School Climate & Safety

Weather Wreaks Havoc On Some Schools

By Rhea R. Borja — May 15, 2002 1 min read
  • Save to favorites
  • Print

Schools in rural McDowell County, W.Va., may not reopen for the rest of this academic year, after severe flooding May 2 destroyed one school and damaged up to 11 others.

The flooding and mudslides caused by torrential rainstorms killed six people and destroyed or damaged more than 500 buildings, authorities said. President Bush declared four counties in West Virginia disaster areas.

McDowell County Superintendent of Schools Mark Manchin was scheduled to meet with state Superintendent David Stewart and the county’s principals early this week to decide whether to reopen schools.

“There’s still proms and graduations. We’re going to make every effort to give kids something to remember besides the floods,” Mr. Manchin said.

About half the school system’s 4,600 students have been left homeless, he said. Panther Elementary School, which enrolled 168 students, was washed away. “Water just engulfed the school,” Mr. Manchin said. “There was 5 to 8 feet of dirty, black water gushing down the halls.”

But he said he was most concerned about the emotional trauma his students may feel from experiencing two severe floods in one year. A flood last July killed six people. “When it clouds up and rains, how many children will become afraid?” the superintendent said. “That just breaks your heart.”

Helping Out

In La Plata, Md., students, teachers, and school leaders are helping in relief efforts to put their town back together after it was hit by a tornado. The April 28 tornado cut a 12-mile swath of destruction through southern Maryland, killing three people and demolishing most of downtown La Plata. Three counties were declared disaster areas. Statewide damage is estimated at $120 million.

There was little damage to the area’s public schools, but the twister leveled the 555-student Catholic Archbishop Neal Elementary School. Charles County school officials offered classroom space, transportation, and supplies to the school, said spokeswoman Katie O’Malley-Simpson.

At La Plata High School, 15 students and three teachers lost their homes in the tornado, said Principal Donald E. Cooke. Many members of his staff have provided them with clothing, money, and supplies, he said. Some students and staff members were also helping to clear away debris.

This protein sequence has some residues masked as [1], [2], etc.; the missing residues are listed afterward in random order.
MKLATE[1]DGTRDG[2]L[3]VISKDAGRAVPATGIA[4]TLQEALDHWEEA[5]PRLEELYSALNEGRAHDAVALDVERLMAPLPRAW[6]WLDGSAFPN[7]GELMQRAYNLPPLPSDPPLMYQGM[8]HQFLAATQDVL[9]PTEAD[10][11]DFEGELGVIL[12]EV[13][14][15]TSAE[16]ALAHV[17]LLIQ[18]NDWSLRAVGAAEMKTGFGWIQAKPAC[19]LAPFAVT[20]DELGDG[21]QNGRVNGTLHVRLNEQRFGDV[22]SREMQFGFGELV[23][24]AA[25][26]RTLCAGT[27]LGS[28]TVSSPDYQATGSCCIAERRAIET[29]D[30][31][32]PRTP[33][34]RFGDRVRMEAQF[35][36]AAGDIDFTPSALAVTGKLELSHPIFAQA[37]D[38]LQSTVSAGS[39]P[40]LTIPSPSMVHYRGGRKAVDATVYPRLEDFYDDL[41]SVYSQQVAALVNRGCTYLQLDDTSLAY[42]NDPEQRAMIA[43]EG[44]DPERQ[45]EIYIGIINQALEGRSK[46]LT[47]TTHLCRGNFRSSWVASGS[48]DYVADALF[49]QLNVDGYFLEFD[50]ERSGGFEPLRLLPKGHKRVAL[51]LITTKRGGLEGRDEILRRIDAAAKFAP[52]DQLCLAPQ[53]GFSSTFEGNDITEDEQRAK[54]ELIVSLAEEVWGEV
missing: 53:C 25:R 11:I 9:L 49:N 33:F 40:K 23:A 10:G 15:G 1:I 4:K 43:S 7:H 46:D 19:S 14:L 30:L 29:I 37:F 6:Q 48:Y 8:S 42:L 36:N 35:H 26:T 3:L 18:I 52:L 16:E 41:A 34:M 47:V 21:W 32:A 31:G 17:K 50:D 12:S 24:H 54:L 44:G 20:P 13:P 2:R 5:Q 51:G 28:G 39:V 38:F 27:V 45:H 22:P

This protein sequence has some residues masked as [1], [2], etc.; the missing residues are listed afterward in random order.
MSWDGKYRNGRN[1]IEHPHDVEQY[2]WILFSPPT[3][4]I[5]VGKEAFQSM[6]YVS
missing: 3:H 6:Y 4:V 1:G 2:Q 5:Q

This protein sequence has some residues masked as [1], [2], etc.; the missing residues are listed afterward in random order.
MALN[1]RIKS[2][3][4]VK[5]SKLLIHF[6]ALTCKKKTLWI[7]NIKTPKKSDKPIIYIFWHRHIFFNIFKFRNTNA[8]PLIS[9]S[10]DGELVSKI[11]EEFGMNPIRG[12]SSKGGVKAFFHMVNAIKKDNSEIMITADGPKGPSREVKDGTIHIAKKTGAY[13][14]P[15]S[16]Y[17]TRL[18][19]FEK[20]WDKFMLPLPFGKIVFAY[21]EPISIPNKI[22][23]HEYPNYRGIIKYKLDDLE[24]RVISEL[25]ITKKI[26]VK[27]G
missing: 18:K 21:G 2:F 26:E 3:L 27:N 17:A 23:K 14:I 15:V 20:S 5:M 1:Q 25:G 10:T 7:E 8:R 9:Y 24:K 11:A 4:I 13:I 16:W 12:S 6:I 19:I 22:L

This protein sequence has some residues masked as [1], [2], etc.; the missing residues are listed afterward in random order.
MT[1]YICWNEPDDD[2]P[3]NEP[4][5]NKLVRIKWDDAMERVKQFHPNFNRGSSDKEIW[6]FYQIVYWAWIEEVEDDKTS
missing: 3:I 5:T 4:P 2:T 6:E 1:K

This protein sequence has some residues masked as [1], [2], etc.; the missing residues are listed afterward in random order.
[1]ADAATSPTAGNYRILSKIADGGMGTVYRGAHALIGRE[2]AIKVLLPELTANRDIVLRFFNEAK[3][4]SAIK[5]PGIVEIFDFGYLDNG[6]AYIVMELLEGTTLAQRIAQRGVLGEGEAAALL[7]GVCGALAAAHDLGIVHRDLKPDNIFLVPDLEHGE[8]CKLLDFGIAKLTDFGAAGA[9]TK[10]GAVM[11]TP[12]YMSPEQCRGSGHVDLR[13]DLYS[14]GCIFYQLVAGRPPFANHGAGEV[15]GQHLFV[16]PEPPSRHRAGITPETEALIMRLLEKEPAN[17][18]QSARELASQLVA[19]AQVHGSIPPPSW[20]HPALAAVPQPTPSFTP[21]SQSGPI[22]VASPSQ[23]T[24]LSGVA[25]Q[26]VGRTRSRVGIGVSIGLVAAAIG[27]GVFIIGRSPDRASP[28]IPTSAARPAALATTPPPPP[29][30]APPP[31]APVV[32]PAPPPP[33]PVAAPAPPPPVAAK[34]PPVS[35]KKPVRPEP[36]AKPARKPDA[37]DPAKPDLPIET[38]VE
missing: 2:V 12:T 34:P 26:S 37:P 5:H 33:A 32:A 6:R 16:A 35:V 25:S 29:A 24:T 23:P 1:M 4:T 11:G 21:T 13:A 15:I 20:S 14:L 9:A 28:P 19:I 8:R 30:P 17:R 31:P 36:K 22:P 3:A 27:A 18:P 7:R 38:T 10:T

“We want to help out the community,” Mr. Cooke said, “whatever the need may be.”

A version of this article appeared in the May 15, 2002 edition of Education Week as Weather Wreaks Havoc On Some Schools

Events

This content is provided by our sponsor. It is not written by and does not necessarily reflect the views of Education Week's editorial staff.
Sponsor
Assessment Webinar
The State of Assessment in K-12 Education
What is the impact of assessment on K-12 education? What does that mean for administrators, teachers and most importantly—students?
Content provided by Instructure
Jobs January 2022 Virtual Career Fair for Teachers and K-12 Staff
Find teaching jobs and other jobs in K-12 education at the EdWeek Top School Jobs virtual career fair.
This content is provided by our sponsor. It is not written by and does not necessarily reflect the views of Education Week's editorial staff.
Sponsor
Reading & Literacy Webinar
Proven Strategies to Improve Reading Scores
In this webinar, education and reading expert Stacy Hurst will provide a look at some of the biggest issues facing curriculum coordinators, administrators, and teachers working in reading education today. You will: Learn how schools
Content provided by Reading Horizons

EdWeek Top School Jobs

Teacher Jobs
Search over ten thousand teaching jobs nationwide — elementary, middle, high school and more.
View Jobs
Principal Jobs
Find hundreds of jobs for principals, assistant principals, and other school leadership roles.
View Jobs
Administrator Jobs
Over a thousand district-level jobs: superintendents, directors, more.
View Jobs
Support Staff Jobs
Search thousands of jobs, from paraprofessionals to counselors and more.
View Jobs

Read Next

School Climate & Safety What the Research Says Bullying Dropped as Students Spent Less Time in In-Person Classes During Pandemic
Researchers based their findings on an analysis of internet searches on online and school-based harassment.
5 min read
Cyber bullying concept. Paper cut Woman head silhouette with bullying messages like disgusting, OMG!!, loser, hate, ugly, and stupid.
iStock/Getty Images Plus
School Climate & Safety Interactive School Shootings This Year: How Many and Where
Education Week is tracking K-12 school shootings in 2022. See the number of incidents and where they occurred in our map and data table.
2 min read
Sign indicating school zone.
iStock/Getty
School Climate & Safety Infographic School Shootings in 2021: 4 Takeaways, in Charts
In 2021, there were 34 school shootings that hurt or killed people, the most since 2018. Here's what we know about school shootings this year.
Illustration of a gun and a school in the background.
iStock/Getty collage
School Climate & Safety Opinion Assessing Shooting Threats Is a Matter of Life or Death. Why Aren't Experts Better at It?
To take the right actions before the next tragedy occurs, schools need all the help they can get, write three experts.
David Riedman, Jillian Peterson & James Densley
5 min read
Conceptual illustration of young person in crisis
iStock/Getty